Raymond Fraser was born on May 8, 1941, in Chatham, New Brunswick and died on October 22, 2018.
He was a Canadian author.
He published fourteen books of fiction, three of non-fiction, and eight poetry collections.
His writings were been praised by such literary figures as Farley Mowat, Irving Layton, Louis Dudek, Alden Nowlan, Sheila Watson, Leonard Cohen, Hugh Garner, and Michael Cook.
Raymond Fraser went to St. Thomas University where in his first year he played on the varsity hockey and football groups, and in his lesser year was co-manager with John Brebner of the understudy artistic magazine Tom-Tom.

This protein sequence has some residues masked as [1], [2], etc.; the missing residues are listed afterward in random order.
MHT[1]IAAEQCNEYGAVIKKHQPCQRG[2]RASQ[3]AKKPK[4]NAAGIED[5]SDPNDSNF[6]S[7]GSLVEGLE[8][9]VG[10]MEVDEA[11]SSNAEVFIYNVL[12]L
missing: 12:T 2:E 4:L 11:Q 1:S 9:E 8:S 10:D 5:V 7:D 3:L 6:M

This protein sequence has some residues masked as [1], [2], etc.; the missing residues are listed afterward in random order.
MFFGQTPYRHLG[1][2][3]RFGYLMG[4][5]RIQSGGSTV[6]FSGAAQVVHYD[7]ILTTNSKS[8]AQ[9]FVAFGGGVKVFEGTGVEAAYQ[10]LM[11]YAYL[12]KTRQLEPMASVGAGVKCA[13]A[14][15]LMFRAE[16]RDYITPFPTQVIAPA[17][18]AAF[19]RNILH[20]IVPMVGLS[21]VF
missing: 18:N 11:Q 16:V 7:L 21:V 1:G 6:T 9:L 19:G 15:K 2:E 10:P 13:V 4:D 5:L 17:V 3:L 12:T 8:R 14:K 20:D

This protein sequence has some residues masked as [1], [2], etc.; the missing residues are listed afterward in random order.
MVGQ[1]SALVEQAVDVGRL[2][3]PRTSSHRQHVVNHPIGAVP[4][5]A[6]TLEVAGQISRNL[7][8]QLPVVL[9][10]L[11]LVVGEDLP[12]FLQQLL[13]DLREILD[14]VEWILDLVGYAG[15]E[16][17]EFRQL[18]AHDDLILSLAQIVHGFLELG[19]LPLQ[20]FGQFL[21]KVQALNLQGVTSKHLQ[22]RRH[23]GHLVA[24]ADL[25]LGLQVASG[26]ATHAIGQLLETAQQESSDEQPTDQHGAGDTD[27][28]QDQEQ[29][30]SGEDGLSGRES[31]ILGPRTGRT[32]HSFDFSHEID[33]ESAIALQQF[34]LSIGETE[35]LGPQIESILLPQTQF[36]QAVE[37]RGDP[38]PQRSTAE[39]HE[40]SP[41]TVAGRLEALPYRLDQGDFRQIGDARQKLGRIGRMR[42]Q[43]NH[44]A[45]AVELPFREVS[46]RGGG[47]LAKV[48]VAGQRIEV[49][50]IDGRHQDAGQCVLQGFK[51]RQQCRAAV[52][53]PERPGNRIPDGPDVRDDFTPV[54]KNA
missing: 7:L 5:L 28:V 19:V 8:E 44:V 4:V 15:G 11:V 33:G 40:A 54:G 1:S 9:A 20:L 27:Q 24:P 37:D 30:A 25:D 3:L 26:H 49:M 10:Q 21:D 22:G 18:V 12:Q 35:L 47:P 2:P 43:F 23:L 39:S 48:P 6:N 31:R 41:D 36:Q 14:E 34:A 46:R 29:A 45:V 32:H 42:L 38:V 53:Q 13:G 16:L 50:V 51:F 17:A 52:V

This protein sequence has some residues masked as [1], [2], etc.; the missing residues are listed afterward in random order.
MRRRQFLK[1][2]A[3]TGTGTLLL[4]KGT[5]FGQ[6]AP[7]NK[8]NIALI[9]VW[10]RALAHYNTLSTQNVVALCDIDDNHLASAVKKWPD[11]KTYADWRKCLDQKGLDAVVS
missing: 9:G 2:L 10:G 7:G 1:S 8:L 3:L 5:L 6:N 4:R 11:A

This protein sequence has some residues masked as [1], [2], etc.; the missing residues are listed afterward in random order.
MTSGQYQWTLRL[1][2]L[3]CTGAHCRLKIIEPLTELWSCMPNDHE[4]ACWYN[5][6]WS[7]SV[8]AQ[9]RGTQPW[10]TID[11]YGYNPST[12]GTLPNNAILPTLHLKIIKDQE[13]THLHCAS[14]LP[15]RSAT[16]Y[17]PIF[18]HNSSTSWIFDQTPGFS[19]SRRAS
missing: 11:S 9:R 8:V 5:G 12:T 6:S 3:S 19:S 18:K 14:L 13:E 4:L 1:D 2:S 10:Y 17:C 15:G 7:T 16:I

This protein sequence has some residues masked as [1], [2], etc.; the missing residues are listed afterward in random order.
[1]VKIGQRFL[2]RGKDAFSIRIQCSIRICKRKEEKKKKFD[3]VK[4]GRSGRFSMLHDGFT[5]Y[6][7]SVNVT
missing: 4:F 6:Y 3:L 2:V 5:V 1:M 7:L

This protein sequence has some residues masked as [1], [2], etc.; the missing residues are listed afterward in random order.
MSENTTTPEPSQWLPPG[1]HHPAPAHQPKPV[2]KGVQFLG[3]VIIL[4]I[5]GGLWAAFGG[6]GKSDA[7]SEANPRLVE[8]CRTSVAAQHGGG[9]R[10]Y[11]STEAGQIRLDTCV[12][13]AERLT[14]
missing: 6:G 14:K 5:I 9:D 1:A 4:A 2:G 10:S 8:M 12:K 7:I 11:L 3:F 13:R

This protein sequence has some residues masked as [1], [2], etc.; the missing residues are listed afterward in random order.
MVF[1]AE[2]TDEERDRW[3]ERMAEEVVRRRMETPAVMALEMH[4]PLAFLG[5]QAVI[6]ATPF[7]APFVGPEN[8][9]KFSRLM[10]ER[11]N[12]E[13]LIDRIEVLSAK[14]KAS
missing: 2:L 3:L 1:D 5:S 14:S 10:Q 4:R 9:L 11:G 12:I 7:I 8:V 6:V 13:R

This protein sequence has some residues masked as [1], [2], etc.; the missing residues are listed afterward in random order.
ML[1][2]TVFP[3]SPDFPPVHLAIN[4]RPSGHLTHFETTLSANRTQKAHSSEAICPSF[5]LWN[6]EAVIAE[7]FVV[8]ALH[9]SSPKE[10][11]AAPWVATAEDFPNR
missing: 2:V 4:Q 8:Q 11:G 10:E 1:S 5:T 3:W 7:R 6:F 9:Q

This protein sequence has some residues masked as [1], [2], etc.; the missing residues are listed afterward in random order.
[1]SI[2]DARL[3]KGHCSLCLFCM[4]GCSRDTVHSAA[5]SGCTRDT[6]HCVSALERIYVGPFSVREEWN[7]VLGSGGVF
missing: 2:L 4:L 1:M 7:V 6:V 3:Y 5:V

His 20-year correspondence and kinship with the writer Alden Nowlan date from this period.
During the sixties, Fraser filled in as a lab specialist, a secondary teacher, and as proofreader and independent essayist for various newspaper newspapers.
While living in Montreal in 1966, Fraser and writer Leroy Johnson established the artistic magazine Intercourse: Contemporary Canadian Writing.
Fraser was one of the organizers of the Montreal Story Tellers Fiction Performance Group in 1971 and the Rank Outsiders Poetry Extravaganza. Fraser first book of fiction, The Black Horse Tavern (1973), was distributed in Montreal by Ingluvin Publications.
Fraser passed on in Fredericton, New Brunswick, at 77 years old.